The next two model years little change was made to the Mustang line-up. The car was popular Ford saw little reason to change a good thing. However these two years did represent another low point for Mustang performance. Because of the availability issues in 1979 the 2.8-litre V-6 was completely dropped from the Mustang option list. Now the 3.3-litre was the sole six-cylinder available and although the engine was the best choice of the bunch for everyday driving, it really wasn’t a sporty engine. The noisy and rough base 2.3 four and the troublesome turbo carried on unchanged.
But a huge blow was dealt when the much loved 5.0-litre was dropped in favor of the fuel conscious 4.2-litre (255-ci) V-8 with an embarrassing output of 119-horsepower. Just as it appeared that the Mustang was making a comeback its most powerful engine was discontinued. Memories of the dark days when the Mustang II was in showrooms came flooding back. Because of spiking fuel prices Ford had made the corporate decision to reduce the size of the 5.0-litre engine. They accomplished this by reducing the engine block cylinder bore and therefore create a smaller; more fuel efficient V-8. In doing so Ford effectively castrated the performance of the V-8 and created an engine that was better suited for use as a boat anchor..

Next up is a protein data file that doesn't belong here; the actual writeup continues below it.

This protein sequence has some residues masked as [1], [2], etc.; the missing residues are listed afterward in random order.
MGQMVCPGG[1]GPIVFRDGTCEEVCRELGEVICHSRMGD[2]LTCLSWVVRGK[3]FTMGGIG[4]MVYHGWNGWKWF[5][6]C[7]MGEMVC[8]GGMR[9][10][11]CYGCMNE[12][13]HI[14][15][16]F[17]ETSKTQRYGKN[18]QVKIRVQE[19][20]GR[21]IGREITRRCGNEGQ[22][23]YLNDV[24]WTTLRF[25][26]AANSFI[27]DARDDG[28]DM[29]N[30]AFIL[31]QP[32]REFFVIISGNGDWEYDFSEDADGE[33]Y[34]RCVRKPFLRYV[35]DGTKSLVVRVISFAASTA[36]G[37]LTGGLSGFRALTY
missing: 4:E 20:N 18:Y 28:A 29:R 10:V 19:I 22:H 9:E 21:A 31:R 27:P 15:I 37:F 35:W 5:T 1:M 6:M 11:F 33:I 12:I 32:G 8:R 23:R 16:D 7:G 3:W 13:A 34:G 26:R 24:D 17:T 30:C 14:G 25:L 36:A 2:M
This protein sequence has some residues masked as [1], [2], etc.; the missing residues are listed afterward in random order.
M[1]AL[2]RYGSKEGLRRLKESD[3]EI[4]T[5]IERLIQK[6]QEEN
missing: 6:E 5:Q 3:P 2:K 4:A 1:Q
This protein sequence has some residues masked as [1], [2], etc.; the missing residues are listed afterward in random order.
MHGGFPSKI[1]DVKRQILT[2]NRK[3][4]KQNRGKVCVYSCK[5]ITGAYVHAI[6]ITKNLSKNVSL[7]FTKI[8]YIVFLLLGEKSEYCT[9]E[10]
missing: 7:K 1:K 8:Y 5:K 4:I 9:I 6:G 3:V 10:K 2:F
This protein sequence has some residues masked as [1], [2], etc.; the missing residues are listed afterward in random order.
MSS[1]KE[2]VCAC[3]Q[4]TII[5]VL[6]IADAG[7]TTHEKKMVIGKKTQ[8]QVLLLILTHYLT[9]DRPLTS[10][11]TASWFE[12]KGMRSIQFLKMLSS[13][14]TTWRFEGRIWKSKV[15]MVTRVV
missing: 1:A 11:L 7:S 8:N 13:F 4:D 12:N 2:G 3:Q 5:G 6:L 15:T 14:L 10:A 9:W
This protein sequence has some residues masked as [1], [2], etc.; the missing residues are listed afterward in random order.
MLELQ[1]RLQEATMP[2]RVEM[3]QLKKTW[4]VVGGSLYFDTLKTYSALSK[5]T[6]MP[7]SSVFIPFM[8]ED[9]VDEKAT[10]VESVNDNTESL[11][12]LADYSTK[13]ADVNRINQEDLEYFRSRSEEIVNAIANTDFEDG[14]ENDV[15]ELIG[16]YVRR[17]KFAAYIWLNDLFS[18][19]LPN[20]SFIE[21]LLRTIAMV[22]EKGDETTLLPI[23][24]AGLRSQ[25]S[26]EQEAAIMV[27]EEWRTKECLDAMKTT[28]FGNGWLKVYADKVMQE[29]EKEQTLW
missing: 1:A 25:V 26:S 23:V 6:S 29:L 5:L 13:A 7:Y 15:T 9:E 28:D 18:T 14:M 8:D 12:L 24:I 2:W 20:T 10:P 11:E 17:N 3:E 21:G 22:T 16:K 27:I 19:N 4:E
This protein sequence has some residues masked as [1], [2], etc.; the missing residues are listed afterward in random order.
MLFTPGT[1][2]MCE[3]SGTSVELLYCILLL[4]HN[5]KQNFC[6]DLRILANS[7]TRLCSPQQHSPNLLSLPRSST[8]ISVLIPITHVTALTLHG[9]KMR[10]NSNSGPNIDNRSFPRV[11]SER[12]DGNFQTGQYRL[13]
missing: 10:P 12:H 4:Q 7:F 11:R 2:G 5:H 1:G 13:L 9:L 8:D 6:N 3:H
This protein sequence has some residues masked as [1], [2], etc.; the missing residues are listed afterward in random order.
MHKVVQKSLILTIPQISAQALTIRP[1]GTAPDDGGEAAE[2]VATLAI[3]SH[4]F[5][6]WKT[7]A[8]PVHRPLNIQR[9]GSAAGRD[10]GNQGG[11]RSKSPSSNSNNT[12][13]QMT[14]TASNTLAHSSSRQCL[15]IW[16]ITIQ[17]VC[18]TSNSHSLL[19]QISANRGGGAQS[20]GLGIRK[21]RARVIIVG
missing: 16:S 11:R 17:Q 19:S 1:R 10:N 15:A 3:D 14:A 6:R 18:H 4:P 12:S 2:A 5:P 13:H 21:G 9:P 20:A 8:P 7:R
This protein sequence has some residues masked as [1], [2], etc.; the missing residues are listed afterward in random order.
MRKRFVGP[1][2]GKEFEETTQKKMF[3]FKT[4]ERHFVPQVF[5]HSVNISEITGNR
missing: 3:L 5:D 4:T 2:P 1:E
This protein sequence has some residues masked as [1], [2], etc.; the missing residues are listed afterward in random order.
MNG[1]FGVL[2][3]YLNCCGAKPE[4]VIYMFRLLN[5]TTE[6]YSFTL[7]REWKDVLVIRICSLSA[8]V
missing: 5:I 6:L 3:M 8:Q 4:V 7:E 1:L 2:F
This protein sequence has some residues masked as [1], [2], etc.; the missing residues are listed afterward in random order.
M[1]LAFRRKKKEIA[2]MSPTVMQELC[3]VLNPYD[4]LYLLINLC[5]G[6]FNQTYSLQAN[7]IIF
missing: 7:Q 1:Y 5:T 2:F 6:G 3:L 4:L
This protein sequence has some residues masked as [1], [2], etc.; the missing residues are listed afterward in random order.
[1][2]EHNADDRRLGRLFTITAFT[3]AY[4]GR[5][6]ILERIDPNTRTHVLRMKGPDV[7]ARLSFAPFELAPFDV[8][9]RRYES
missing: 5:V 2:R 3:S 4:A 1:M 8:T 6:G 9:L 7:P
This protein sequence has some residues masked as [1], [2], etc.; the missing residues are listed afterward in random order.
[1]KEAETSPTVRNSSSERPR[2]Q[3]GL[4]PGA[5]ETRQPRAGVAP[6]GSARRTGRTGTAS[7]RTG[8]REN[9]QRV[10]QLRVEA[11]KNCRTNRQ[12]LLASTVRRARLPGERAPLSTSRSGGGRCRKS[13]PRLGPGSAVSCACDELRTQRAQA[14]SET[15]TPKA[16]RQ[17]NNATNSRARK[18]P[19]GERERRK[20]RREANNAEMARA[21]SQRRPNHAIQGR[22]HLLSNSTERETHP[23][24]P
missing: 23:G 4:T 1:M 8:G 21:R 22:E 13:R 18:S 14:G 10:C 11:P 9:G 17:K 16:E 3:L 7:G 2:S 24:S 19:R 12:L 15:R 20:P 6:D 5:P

Even worse the engine was initially offered only with an automatic transmission that blunted the performance even further. Thankfully a manual gearbox was made available midyear when someone in the Ford offices came to their senses. The 4.2-litre V-8 was so bad that only 2.7 percent of customers opted for a V-8 in 1980. This left the troublesome 2.3-litre turbo as the only viable option for performance minded drivers. Just as it seemed the dark days of the 1970’s were behind them, Mustang enthusiasts were once again thrust into the darkness with the start of the 80’s.